evaluation results; finally, section 6 concludes and points to future work.
2 Information Extraction
In order to extract information from newspaper corpora, a morpho-syntactic
analysis is used to identify named entities, such as PEOPLE, which refer to
person’s names, CULTURE, to pieces of art, and TITLE, to person’s professions
and titles. With this information, as well as with a set of manually built linguistic
patterns, relations between concepts are captured by the same NLP-chain, and
stored into a database (from now on, the “relation-concepts” database). Every
named entity recognized is also stored into a database (from now on, the “named
For instance, consider the sentence “Land and Freedom, de Ken Loach, evoca¸ c˜ ao
da Guerra Civil Espanhola” (“Land and Freedom, by Ken Loach, an evocation
of the Spanish Civil War”). In this piece of information might lay the answer to
the question “Who directed Land and Freedom?”. Therefore, by using linguistic
patterns, the entry in the relation-concepts database from table 2 is built.
1As it should be clear, in both situations, the reference to the text snippet holding
those relations/entities is also kept.
1 Land and Freedom Ken Loach
culture author confidence count
Table 1. Entry representing the relation between Ken Loach and Land and Freedom.
It should be noticed that these relation-concepts tables have information
concerning the confidence given to that relation. It depends on the confidence
level given to the linguistic patterns, which are assigned manually. Notice also,
that “count” represents the frequency of this relation in the processed corpus.
In what concerns Wikipedia, QA@L2F used the WikiXML collection pro-
vided by the Information and Language Processing Systems group at the Infor-
matics Institute, University of Amsterdam, as well as its database structure2. A
new table containing only the XML article nodes from every Wikipedia page,
with no linguistic processing, was also created. The aim was to answer definition
In QA@L2F, the question interpretation step is responsible for the transforma-
tion of the question into a SQL query.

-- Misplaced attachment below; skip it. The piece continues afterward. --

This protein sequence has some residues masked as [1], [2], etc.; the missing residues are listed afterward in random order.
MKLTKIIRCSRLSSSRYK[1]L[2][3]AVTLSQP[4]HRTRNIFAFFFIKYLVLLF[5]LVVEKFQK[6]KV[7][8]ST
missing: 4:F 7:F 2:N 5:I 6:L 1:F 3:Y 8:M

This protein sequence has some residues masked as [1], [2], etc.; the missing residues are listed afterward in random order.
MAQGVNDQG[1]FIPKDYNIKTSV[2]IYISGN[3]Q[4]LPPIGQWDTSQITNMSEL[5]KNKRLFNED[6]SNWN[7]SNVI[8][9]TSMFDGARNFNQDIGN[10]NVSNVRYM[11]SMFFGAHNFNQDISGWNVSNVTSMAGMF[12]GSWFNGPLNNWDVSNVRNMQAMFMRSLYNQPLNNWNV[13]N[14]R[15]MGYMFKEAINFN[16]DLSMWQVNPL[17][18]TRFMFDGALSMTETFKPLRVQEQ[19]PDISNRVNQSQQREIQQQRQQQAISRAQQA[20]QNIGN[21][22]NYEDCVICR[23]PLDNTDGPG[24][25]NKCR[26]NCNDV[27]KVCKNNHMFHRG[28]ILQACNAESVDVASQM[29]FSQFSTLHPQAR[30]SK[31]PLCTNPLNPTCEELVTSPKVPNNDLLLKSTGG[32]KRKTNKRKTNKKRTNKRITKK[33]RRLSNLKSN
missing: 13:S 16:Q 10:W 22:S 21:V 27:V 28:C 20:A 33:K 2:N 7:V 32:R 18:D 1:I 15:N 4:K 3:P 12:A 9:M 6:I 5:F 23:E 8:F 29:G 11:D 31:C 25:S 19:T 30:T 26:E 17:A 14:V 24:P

The question is processed by: a) the NLP chain, which recovers the type of
the question, as well as other information considered relevant (such as named
entities and the question focus); b) a SQL generator.
Considering the question “Quem ´ e Boaventura Kloppenburg?” (“Who is Boaven-
tura Kloppenburg?”), after the NLP chain, both the type (WHO PEOPLE) and
the focus (Boaventura Kloppenburg) of the question are identified:
<PARAMETER ind="0" num="11" word="Boaventura Kloppenburg"/>
The SQL generator comprises the steps shown in Figure 1.
Fig.1. SQL generation.
The frame builder is responsible for chosing:
– the answer extraction script to be called next (depending on the type of the
– the question focus;
– all the named entities identified in the question.
The SQL generation is performed by a set of scripts that maps the frames
into a SQL query.
Considering the previous example, the following frame is built:
"Boaventura Kloppenburg" PEOPLE
This frame is then mapped into the following MySQL query, that will possibly
retrieve the question’s answer:
GROUP BY confidence DESC, count DESC
title, confidence, count
The “relation-concepts” database is queried and every title (or profession)
connected with Boaventura Kloppenburg is retrieved, in descendant order of con-
fidence and frequency.
QA@L2F has a set of answer finding strategies. From within this set, the system
has a prefered one to be applied on each question, depending on its type. The
system expects this strategy to give the correct answer.
As an example, if the submitted question can be answered directly using